Thus Something, as the explanation of the union of the two elements — or rather, as the assertion of it as an ultimate fact is itself to be considered a Ground of a different sort. “The two relations, the essential Content, as the simple immediate Identity of Ground and Grounded, and then the Something, as the relation of the separated Content, are two separate Grounds” (G. L. ii. 99).
126. It may be remarked of a Real Ground, though Hegel does not mention the. fact, that it may be shared by two or more things. For the nature of several things may be in part similar, and the Real Ground only explains part of a thing, so that it may in this way explain several similar things. But it is also the case, as Hegel points out in a Note (G. L. ii. 101), that a thing can have more than. one Real Ground. (This is distinct from the fact t hat both the Real Ground and the Something may be considered as Grounds.) For the special characteristic of any Real Ground is that it does not contain so much as is contained by the Grounded, and out of the remainder of the content of the Grounded, other Real Grounds may be made. This, as Hegel points out, gives a chance to Sophistry (G. L. ii. 103). To refer a thing to part of its content as its Real Ground implies that that part is the true significance of the thing — that which is, even in ordinary language, called essential to it. This can, by a selection of characteristics for that purpose, be used to disguise truth. Thus it would be sophistical to take as the Ground of highway robbery that it diverted wealth from a richer man for the benefit of a poorer man. For that would imply that the resemblance of highway robbery to voluntary charity or to the imposition of a poor rate, was more important than its difference from them.
127. This possibility of different Real Grounds for the same thing shows the defect of the category. It does not serve, as it professes to do, as a basis for the Surface of which it is a Ground. It does serve as a basis, no doubt, for that part of the Surface which has the same content as itself — but if we stopped there we should have got back into Formal Ground. And the other element is merely immediately connected with the actually Grounded element — so that this other element is not Grounded at all. Either no Ground, or the Formal Ground, which has already been abandoned — this is obviously an impossible position for a category of Ground. The solution is offered by the possibility, already noticed, of considering the Something, in which the Grounded and not-Grounded elements meet, as a Ground of their union. We thus reach
(G. L. ii. 103.) On the one hand we have the Real Ground connected with the corresponding element in the Surface. On the other hand we have the new connexion between that element and the other element in the Surface. (For the sake of distinction we might call this second element the Supplementary Ground.) Hegel calls this category the Complete Ground because it contains both the Formal and the Real. The Real Ground remains, and in the Supplementary Ground we have the Formal Ground back again in the sense that in the Supplementary Ground whatever, is the Grounded is also found in the Ground. If the Grounded is ABC, and the Real Ground is A, then the Supplementary Ground is the assertion of the connexion of A with BC. It thus accounts for the whole of the Grounded (G. L. ii. 104).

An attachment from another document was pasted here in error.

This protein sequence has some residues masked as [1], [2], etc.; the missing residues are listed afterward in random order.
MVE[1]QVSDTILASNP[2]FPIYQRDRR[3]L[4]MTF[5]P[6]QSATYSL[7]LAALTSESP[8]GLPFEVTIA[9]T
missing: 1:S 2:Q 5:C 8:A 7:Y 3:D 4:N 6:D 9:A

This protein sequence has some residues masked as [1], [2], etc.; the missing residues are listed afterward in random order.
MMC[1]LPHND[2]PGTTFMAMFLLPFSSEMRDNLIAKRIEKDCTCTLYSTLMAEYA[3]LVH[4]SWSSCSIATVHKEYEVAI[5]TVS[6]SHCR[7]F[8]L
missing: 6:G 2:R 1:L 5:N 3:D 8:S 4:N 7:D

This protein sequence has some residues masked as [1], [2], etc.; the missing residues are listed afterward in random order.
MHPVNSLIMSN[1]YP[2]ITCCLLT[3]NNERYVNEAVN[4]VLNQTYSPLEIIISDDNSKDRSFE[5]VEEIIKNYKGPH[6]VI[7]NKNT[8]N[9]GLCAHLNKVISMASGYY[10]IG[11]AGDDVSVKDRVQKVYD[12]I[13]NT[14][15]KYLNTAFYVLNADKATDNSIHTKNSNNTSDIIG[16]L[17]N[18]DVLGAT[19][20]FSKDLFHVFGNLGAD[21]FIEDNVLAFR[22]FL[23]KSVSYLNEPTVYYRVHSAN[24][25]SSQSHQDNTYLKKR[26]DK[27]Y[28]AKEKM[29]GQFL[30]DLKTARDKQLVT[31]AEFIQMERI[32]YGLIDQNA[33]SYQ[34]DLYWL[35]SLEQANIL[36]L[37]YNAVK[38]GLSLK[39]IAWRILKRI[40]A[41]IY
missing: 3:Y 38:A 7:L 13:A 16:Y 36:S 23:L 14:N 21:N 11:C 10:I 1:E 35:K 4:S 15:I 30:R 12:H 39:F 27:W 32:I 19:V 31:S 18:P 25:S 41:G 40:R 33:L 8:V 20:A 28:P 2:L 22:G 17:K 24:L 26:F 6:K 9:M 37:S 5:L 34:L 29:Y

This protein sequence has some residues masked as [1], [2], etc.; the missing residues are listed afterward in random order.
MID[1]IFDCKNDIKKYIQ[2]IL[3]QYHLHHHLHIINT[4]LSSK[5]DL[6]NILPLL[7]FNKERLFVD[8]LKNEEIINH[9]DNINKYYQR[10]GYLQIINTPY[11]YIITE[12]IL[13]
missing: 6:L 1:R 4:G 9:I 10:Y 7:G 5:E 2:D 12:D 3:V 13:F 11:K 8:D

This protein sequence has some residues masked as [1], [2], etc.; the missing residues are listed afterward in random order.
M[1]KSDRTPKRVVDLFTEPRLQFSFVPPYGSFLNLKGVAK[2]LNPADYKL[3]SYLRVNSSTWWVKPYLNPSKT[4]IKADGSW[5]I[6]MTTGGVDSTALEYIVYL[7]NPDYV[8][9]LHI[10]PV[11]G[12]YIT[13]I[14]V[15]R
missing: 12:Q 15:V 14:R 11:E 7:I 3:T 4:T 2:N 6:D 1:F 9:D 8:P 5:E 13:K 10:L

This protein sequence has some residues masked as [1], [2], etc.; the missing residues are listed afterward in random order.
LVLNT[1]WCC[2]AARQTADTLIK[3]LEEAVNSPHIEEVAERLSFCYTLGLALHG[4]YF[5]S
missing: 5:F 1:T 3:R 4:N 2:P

128. The elements of the Surface are not yet on an equality. If A is the Real Ground, then the element A in the Surface is grounded in a sense in which the other elements are not. And thus the elements BC are considered as less fundamental to the nature of the thing, but equally necessary. That is to say they are Conditions. Thus we pass to the last division of Ground,
(G. L. ii. 107.) This new category is a transformation of the Supplementary Ground, the Real Ground being maintained within Condition as it was within Complete Ground. The Supplementary Ground, as has been said, was Formal. It explained ABC by asserting that A was connected with BC. The two sides being thus alike, the difference vanishes, and, instead of the connexion of A with BC being referred to a Ground which only repeats it, it is simply taken as an immediate fact. Condition is what was a form of Ground, but is so no longer. “ The Condition stands over against the Ground-relation. The Something has a Ground besides its Condition’ (G. L. ii. 109).
We may ask why the Ground-form should collapse here because of the identity of the two sides, though it did not do so in the category of Formal Ground. The answer, I think, is that there was then another way of avoiding the tautology, namely the recourse to Real Ground, and that this did not involve the collapse of the Ground-form. This alternative is not available here, for the Supplementary Ground has been required just because Real Ground, by itself, has been shown to be untenable.
But although Hegel’s position may be correct, his terminology seems to me to be misleading, He first calls the connexion of A with BC a new sort of Ground, by the side of Real Ground, and then ceases to call this by the name of Ground, though the earlier Real Ground still persists. It would surely have been clearer, if the connexion of A with BC — something quite different from any previous Ground — had from the first been called Condition and not Ground. The category of Complete Ground might then have been called Conditional Real Ground, which would be a natural and appropriate name for the category whose restatement takes us into Condition.